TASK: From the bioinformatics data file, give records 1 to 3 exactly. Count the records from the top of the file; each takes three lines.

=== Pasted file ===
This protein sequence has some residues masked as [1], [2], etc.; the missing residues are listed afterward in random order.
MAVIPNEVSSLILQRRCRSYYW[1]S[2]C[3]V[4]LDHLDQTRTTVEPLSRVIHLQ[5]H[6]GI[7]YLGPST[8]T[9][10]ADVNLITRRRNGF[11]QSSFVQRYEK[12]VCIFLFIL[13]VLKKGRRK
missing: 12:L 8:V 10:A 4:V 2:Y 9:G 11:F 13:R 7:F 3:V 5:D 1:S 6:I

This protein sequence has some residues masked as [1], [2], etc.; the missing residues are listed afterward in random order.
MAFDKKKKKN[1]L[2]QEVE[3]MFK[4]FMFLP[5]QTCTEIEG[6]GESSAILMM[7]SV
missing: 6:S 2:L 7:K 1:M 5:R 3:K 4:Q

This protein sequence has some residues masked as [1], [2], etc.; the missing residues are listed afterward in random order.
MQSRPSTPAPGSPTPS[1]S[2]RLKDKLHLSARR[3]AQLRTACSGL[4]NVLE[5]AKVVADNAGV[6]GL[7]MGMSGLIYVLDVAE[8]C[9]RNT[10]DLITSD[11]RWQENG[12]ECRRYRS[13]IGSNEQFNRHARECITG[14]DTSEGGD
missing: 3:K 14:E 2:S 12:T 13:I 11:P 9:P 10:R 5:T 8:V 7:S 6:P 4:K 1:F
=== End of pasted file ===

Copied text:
This protein sequence has some residues masked as [1], [2], etc.; the missing residues are listed afterward in random order.
MAVIPNEVSSLILQRRCRSYYW[1]S[2]C[3]V[4]LDHLDQTRTTVEPLSRVIHLQ[5]H[6]GI[7]YLGPST[8]T[9][10]ADVNLITRRRNGF[11]QSSFVQRYEK[12]VCIFLFIL[13]VLKKGRRK
missing: 12:L 8:V 10:A 4:V 2:Y 9:G 11:F 13:R 7:F 3:V 5:D 1:S 6:I

This protein sequence has some residues masked as [1], [2], etc.; the missing residues are listed afterward in random order.
MAFDKKKKKN[1]L[2]QEVE[3]MFK[4]FMFLP[5]QTCTEIEG[6]GESSAILMM[7]SV
missing: 6:S 2:L 7:K 1:M 5:R 3:K 4:Q

This protein sequence has some residues masked as [1], [2], etc.; the missing residues are listed afterward in random order.
MQSRPSTPAPGSPTPS[1]S[2]RLKDKLHLSARR[3]AQLRTACSGL[4]NVLE[5]AKVVADNAGV[6]GL[7]MGMSGLIYVLDVAE[8]C[9]RNT[10]DLITSD[11]RWQENG[12]ECRRYRS[13]IGSNEQFNRHARECITG[14]DTSEGGD
missing: 3:K 14:E 2:S 12:T 13:I 11:P 9:P 10:R 5:T 8:V 7:S 6:P 4:K 1:F